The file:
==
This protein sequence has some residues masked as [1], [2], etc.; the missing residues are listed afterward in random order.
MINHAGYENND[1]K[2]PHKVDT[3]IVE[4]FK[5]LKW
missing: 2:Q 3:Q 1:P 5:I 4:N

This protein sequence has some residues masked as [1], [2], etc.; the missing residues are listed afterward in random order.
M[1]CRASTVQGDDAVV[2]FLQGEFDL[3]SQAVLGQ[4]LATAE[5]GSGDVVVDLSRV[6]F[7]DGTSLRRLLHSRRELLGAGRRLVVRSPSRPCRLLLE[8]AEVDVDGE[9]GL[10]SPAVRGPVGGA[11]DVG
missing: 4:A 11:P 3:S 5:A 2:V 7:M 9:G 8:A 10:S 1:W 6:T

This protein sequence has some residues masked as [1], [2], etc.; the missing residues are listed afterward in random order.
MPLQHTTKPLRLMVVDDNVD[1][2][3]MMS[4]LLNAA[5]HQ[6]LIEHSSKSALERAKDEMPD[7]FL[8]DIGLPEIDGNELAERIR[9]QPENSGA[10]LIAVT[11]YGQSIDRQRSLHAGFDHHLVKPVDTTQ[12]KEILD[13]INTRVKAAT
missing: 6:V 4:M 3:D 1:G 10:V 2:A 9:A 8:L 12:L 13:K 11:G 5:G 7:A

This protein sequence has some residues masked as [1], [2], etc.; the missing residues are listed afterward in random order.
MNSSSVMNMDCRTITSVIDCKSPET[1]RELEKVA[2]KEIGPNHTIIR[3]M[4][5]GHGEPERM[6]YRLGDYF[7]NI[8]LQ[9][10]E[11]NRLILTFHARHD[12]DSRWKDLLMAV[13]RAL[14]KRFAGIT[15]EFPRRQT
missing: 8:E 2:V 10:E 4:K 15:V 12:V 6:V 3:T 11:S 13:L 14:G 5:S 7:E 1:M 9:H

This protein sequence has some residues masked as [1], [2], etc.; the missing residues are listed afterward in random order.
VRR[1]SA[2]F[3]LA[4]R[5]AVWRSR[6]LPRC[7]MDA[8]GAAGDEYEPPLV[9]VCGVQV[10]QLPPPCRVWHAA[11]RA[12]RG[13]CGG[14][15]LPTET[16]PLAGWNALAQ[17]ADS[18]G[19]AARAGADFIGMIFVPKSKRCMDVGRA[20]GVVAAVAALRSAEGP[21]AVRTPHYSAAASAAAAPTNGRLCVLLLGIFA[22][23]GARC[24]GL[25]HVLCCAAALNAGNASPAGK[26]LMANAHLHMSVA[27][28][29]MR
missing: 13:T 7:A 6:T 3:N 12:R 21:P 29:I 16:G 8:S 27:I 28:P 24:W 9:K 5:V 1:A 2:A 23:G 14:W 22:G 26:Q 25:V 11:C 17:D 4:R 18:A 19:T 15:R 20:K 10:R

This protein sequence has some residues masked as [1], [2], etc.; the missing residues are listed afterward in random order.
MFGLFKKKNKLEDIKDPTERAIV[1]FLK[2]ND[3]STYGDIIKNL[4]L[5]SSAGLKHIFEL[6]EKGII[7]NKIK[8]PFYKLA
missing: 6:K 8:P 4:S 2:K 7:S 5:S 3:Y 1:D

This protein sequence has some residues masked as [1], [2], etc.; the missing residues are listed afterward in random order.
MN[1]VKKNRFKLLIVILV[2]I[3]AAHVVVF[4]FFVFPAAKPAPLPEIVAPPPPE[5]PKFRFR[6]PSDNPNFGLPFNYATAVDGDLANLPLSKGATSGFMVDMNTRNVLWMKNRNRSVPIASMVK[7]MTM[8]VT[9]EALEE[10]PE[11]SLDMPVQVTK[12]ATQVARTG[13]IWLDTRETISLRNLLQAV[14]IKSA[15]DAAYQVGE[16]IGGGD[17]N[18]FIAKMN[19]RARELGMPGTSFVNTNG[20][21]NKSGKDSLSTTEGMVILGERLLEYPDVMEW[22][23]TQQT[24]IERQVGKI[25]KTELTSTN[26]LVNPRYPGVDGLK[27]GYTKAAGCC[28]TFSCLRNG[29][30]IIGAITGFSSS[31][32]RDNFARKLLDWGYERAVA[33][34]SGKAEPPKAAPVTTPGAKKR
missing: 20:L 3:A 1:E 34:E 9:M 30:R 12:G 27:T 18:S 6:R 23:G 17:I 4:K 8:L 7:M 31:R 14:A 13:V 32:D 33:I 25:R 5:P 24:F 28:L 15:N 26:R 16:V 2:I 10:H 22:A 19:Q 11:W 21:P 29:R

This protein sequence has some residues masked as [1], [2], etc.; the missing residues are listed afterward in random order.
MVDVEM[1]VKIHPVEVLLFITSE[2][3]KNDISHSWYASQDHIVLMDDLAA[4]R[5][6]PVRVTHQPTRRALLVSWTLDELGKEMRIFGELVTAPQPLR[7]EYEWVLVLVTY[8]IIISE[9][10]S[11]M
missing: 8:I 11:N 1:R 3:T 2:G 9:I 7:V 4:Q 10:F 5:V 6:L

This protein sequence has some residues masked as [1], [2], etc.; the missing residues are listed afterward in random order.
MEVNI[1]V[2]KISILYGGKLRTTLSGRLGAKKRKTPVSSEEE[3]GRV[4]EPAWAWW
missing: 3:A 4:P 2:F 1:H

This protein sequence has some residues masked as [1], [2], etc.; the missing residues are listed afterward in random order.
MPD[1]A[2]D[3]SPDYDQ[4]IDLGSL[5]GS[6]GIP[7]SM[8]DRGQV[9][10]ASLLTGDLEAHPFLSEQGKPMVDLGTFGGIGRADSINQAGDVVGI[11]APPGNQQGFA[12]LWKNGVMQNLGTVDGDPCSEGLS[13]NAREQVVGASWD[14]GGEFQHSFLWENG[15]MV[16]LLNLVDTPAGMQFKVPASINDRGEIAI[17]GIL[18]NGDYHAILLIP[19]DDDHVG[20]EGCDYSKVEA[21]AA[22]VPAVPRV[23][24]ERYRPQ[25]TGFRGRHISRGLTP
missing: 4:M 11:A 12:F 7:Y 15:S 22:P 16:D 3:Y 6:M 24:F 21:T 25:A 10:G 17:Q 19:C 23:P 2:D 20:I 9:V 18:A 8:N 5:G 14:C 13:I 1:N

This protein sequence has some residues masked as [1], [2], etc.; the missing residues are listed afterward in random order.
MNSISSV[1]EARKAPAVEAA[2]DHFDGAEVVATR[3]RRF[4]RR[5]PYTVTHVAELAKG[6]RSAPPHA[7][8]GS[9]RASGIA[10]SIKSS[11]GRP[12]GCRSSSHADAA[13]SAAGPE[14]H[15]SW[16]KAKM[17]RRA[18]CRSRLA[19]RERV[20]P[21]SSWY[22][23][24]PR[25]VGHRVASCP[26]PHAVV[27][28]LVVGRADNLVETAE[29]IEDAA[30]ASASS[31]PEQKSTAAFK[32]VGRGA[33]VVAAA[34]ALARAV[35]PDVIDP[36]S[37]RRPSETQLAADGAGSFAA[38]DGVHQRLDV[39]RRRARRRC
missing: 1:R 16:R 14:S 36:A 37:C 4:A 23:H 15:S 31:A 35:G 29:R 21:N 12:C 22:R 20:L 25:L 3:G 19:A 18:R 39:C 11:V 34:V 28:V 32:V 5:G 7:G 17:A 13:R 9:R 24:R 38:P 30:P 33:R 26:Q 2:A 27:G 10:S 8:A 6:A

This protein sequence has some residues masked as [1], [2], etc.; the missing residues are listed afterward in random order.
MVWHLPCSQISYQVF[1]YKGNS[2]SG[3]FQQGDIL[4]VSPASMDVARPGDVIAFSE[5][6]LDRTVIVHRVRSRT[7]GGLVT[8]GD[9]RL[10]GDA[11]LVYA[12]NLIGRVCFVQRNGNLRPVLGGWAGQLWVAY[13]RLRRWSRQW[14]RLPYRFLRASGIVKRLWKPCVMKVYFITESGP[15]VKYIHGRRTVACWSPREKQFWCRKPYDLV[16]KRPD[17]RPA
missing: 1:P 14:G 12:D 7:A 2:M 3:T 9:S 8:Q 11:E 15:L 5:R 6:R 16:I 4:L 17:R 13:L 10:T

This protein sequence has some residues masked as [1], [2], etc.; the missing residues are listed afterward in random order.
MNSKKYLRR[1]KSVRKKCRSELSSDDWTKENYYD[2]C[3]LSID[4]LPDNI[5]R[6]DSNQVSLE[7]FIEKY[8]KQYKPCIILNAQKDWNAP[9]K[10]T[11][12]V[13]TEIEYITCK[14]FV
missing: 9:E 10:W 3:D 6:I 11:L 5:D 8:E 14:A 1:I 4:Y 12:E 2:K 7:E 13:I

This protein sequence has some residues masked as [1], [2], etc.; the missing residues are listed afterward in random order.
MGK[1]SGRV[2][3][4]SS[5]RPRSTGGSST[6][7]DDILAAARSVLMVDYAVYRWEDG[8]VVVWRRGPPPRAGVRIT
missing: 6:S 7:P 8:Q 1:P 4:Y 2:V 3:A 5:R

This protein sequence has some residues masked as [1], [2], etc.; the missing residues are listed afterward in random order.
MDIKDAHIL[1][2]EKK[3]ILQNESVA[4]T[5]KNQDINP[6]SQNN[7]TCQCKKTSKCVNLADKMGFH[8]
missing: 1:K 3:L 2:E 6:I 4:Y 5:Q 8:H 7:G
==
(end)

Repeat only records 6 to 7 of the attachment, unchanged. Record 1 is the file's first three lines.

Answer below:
This protein sequence has some residues masked as [1], [2], etc.; the missing residues are listed afterward in random order.
MFGLFKKKNKLEDIKDPTERAIV[1]FLK[2]ND[3]STYGDIIKNL[4]L[5]SSAGLKHIFEL[6]EKGII[7]NKIK[8]PFYKLA
missing: 6:K 8:P 4:S 2:K 7:S 5:S 3:Y 1:D

This protein sequence has some residues masked as [1], [2], etc.; the missing residues are listed afterward in random order.
MN[1]VKKNRFKLLIVILV[2]I[3]AAHVVVF[4]FFVFPAAKPAPLPEIVAPPPPE[5]PKFRFR[6]PSDNPNFGLPFNYATAVDGDLANLPLSKGATSGFMVDMNTRNVLWMKNRNRSVPIASMVK[7]MTM[8]VT[9]EALEE[10]PE[11]SLDMPVQVTK[12]ATQVARTG[13]IWLDTRETISLRNLLQAV[14]IKSA[15]DAAYQVGE[16]IGGGD[17]N[18]FIAKMN[19]RARELGMPGTSFVNTNG[20][21]NKSGKDSLSTTEGMVILGERLLEYPDVMEW[22][23]TQQT[24]IERQVGKI[25]KTELTSTN[26]LVNPRYPGVDGLK[27]GYTKAAGCC[28]TFSCLRNG[29][30]IIGAITGFSSS[31][32]RDNFARKLLDWGYERAVA[33][34]SGKAEPPKAAPVTTPGAKKR
missing: 20:L 3:A 1:E 34:E 9:M 30:R 12:G 27:T 18:S 6:R 23:G 17:I 4:K 8:L 7:M 31:R 14:A 13:V 32:D 33:I 25:R 5:P 24:F 28:L 15:N 26:R 16:V 2:I 10:H 22:A 19:Q 11:W 21:P 29:R